“A Girl’s Guide to Personal Hygiene is everything I never knew I wanted: a disgusting, hilarious, and honest book that pays tribute to the female body and all of its habits and suppurations. It is delightfully and uncomfortably relatable and I love it with my whole self–heart, sweat, bowels, and all.”–Carmen Maria Machado, author of Her Body and Other Parties
We sniff our knickers; we bite our own toenails; we laboriously dig out ingrown hairs: Women aren’t as ladylike as people would like to imagine. Using anecdotes collected from hundreds of anonymous sources, this gleefully disgusting illustrated book rewrites our definition of femininity.
One day, the artist Tallulah Pomeroy overhead a conversation between two girls about another friend of theirs they knew in college. Apparently, when this friend had been on tour with the rugby team, she’d drunkenly ‘done a shit in the sink.’ ‘She’s not a girl if she did that, ‘ said one to the other. ‘She may have a vagina, but she’s not a girl.’
This exchange made Tallulah laugh, but it also made her think. How many things had her friends done that meant they ‘weren’t girls?’ She made a Facebook group and asked people to submit stories about their ‘unladylike’ behaviors. The page was soon flooded with more stories than she could have ever imagined: about ear wax and trapped wind, gray pubes and bloody pajamas. It became a community of honest, funny, and supportive women, who, by admitting to things they’d thought were shameful, no longer had to feel ashamed.
For A Girl’s Guide to Personal Hygiene, Tallulah made original illustrations to accompany a selection of those Facebook posts–plus dozens more from an expanded call for submissions–to create an exuberant and galvanizing handbook for all the nasty women of the world.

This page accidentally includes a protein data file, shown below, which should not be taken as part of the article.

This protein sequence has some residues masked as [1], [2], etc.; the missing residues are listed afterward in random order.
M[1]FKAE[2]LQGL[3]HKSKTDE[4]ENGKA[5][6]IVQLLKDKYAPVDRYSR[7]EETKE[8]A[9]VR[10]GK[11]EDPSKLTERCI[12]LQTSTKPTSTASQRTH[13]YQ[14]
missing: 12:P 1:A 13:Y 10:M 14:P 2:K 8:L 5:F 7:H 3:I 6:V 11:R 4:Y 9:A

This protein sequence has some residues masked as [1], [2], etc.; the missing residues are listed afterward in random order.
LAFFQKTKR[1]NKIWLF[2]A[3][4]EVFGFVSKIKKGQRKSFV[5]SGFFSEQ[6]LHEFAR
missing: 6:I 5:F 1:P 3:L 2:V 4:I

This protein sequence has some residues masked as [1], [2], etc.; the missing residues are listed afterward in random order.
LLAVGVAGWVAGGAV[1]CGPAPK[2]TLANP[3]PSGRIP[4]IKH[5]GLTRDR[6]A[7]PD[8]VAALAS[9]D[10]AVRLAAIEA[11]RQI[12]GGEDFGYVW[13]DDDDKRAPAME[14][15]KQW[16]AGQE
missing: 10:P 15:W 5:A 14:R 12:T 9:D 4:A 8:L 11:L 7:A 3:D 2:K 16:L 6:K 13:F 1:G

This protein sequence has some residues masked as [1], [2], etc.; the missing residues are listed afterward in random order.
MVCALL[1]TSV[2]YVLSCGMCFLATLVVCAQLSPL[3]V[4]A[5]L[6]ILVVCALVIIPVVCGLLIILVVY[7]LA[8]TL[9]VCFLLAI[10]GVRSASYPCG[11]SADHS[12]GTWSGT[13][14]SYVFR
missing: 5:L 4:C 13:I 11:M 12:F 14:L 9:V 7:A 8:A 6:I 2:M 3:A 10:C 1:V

Hilarious, honest, and entertaining, Tallulah Pomeroy is a talented artist who turns funny AND REAL female hygiene stories into comical illustrations. You will pass this book around at dinner parties like it’s your personal diary.
It doesn’t matter who you are, your age, your nationality, your gender, your habits, your religion and your beliefs. All of that is not important. Whoever you are, please, do yourself a favor and read this book . . . A Girl’s Guide to Personal Hygiene: True Stories, Illustrated will broaden your horizons. Even if you’re a neat person, you should read this. This book is about all women, deconstructing silly stereotypes.
An indelicate, necessary treasure--its gross joys deliver humanizing relief.
i>A Girl’s Guide to Personal Hygiene is everything I never knew I wanted: a disgusting, hilarious, and honest book that pays tribute to the female body and all of its habits and suppurations. It is delightfully and uncomfortably relatable and I love it with my whole self--heart, sweat, bowels, and all.
This book should be tucked under punch bowls at every debutante ball and bundled with boxes of Girl Scout cookies from here on out.